Innovative Materials for a Net-Zero Energy Home
14.07.2020 GREEN LIVING 0.0 0

net-zero energy home

Net-zero energy homes are an exciting prospect for eco-conscious and budget-conscious homeowners everywhere. Net-zero homes are built with the goal of producing as much energy as they consume. Essentially, these homes function by requiring less energy usage than typical homes and serving as their own power source.  

It seems like an outlandish concept; however, thanks to innovations in techniques and materials, net-zero homes are becoming a reality. 

Here are some of the innovative materials that are making net-zero energy homes possible. 

ICF Blocks 

ICF construction is a construction technique that uses interlocking, insulated, prefabricated blocks to build the home's structure. Unlike homes built with traditional framing techniques, ICF block homes are airtight, because the blocks fit together perfectly.

The puzzle-like fit allows very little air to seep through, which helps tremendously with energy efficiency. These blocks consist of a foam core, sandwiched between two panels. The added foam provides extra insulation and further contributes to increased energy efficiency. 

Polyiso Insulation 

While we're on the topic of insulation, let's talk about this innovative material. There is no shortage of insulation types, but polyiso rigid board insulation is by far the most effective at boosting energy efficiency.

Insulation is one of the most vital factors in building a net-zero home, so you have to ensure your insulation is up to snuff. While polyiso insulation is more expensive than some of the other alternatives, it's relatively environmentally friendly, while still providing a stellar R-value. 

Metal Siding and Roofing 

Metal is a fantastic roofing and siding option for net-zero energy homes. It's cheap, eco-friendly, and durable. Most importantly, metal siding and roofing do a tremendous job of reflecting the sun's rays rather than absorbing them, which ultimately helps the home stay cooler and require less energy to maintain a comfortable temperature. 

Metal also looks fantastic. It's touted as one of the top rustic siding choices out there. So, you don't have to sacrifice style for function with metal.  

Triple-Paned Windows 

Once you have the structure, insulation, roofing, and siding, the main area to reinforce is the windows. Windows can allow a lot of outside air to enter the home, so it's critical to invest in high-quality windows. 

These days, there's a wide range of triple-pained, Energy Star rated windows that do a fantastic job at ensuring a net-zero home isn't allowing any unnecessary air or light into the house. In addition to the triple-paned windows, it's also essential to make sure the windows fit correctly and that they're sealed.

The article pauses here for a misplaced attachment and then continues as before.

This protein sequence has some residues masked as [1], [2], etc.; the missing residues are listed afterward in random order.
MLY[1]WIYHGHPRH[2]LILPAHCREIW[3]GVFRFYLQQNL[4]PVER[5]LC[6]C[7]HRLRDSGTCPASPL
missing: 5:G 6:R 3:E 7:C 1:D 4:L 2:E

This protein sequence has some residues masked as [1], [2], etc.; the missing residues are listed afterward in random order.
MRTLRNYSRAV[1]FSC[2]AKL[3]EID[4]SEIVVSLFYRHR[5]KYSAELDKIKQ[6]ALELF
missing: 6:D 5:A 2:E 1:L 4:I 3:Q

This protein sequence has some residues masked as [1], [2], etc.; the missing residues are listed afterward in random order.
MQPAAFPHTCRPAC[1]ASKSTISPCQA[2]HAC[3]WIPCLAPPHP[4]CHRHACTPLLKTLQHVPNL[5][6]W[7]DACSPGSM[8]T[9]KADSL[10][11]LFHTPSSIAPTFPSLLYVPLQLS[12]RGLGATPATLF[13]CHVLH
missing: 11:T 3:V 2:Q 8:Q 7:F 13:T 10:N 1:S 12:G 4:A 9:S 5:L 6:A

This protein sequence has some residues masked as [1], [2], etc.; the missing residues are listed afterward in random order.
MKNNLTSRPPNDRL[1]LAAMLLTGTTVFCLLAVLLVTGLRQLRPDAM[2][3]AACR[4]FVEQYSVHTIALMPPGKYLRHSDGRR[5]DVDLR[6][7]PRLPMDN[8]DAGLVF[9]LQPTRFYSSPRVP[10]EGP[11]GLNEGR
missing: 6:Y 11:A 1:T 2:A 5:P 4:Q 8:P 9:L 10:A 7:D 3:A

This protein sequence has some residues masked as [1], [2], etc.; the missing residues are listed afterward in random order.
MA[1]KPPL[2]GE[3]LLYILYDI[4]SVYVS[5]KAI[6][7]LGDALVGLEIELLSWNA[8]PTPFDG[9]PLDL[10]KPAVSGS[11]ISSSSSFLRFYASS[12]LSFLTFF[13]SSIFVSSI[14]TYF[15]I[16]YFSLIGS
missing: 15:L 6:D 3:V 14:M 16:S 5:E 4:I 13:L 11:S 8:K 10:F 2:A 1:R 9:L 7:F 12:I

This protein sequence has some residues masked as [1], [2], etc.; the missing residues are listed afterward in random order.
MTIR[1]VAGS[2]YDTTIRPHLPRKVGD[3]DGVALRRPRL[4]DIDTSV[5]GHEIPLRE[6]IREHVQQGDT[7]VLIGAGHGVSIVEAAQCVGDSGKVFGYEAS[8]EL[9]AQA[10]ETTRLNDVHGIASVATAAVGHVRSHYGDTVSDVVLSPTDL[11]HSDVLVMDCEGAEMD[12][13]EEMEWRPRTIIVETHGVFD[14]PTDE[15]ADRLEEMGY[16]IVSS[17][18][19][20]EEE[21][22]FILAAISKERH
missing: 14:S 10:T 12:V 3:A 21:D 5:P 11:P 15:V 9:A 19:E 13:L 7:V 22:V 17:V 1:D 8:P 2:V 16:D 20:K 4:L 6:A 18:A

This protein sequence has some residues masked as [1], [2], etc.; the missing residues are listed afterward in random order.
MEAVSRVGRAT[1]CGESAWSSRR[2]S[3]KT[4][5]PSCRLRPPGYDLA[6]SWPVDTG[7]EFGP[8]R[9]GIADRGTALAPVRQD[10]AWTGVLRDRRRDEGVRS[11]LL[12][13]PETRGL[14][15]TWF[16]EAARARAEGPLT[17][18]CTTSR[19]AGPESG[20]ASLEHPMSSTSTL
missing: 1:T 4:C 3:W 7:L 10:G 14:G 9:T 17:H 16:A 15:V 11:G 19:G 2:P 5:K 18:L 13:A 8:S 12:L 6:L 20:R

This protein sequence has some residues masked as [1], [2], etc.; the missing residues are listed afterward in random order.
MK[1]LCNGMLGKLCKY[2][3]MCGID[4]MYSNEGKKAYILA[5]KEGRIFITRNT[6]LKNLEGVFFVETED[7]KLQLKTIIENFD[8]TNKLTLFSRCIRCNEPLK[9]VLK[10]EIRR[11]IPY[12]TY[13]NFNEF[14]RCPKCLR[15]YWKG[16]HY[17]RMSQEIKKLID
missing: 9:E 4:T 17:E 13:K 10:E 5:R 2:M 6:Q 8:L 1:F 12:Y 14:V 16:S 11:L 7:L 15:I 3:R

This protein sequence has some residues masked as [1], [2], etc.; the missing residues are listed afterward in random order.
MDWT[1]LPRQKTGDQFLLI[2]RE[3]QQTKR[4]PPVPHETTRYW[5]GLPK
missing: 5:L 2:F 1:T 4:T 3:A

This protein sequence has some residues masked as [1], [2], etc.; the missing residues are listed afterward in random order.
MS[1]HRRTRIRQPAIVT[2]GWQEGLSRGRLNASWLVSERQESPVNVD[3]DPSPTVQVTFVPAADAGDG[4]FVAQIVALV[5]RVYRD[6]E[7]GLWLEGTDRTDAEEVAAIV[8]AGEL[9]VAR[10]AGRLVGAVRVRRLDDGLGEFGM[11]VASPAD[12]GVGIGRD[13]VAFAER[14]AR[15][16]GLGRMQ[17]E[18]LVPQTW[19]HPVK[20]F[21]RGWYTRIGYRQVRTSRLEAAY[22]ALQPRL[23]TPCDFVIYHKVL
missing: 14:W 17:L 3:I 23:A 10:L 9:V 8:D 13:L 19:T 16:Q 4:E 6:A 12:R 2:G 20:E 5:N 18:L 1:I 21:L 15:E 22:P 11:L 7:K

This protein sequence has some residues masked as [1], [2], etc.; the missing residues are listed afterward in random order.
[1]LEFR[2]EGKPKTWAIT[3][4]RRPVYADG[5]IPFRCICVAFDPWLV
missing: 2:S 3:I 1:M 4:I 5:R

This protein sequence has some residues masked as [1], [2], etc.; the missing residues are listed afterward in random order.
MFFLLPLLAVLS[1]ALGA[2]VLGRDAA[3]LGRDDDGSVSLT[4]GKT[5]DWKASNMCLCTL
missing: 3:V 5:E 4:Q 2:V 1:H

Energy-Efficient Appliances 

We can't talk about innovative materials without mentioning all the innovative energy-efficient appliances that truly make having a net-zero home possible.

Today, there are energy-efficient dishwashers, heat pumps, water heaters, furnaces, and more. The most critical energy-efficient appliance is the HVAC system. HVAC systems consume a large portion of any home's energy, so the fact that we have HVAC systems today that require less energy makes net-zero energy homes possible. 

Also, LED lighting has changed the game for light efficiency, too. Net-zero homes usually use only LED, energy-efficient bulbs.  

Eco-Friendly Materials

Many people who build net-zero homes do so to reduce their carbon footprint. Today's market is flooded with eco-friendly alternatives for virtually every single material used in a net-zero energy home. 

They have everything from eco-friendly flooring materials to eco-friendly driveway materials. When it comes to reducing environmental impact, there are several innovative sustainable and environmentally friendly materials on the market. 

Net-Zero Energy Homes Require Innovation 

These are just some of the innovative materials on the market. As the popularity of net-zero energy homes rises, the available materials and techniques will continue to improve. A couple of decades ago, this possibility couldn't exist.

It wasn't until 1973 that the first solar-powered building was created, but it wasn't until the 2000s when solar panel powered homes started to be accepted as a possibility. Without this one pivotal advancement, net-zero energy homes would be much less viable. Imagine what new things we'll come up with over the next decade!  

While net-zero homes once seemed like a futuristic dream – they're now a genuine reality thanks to the innovative techniques and materials in today's market. 

Written by Matt Lee


About the Author 

Matt Lee is the owner of the Innovative Building Materials blog and a content writer for the building materials industry. He is focused on helping fellow homeowners, contractors, and architects discover materials and methods of construction that save money, improve energy efficiency, and increase property value.



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TAGS:net-zero energy homes, energy efficiency, green living

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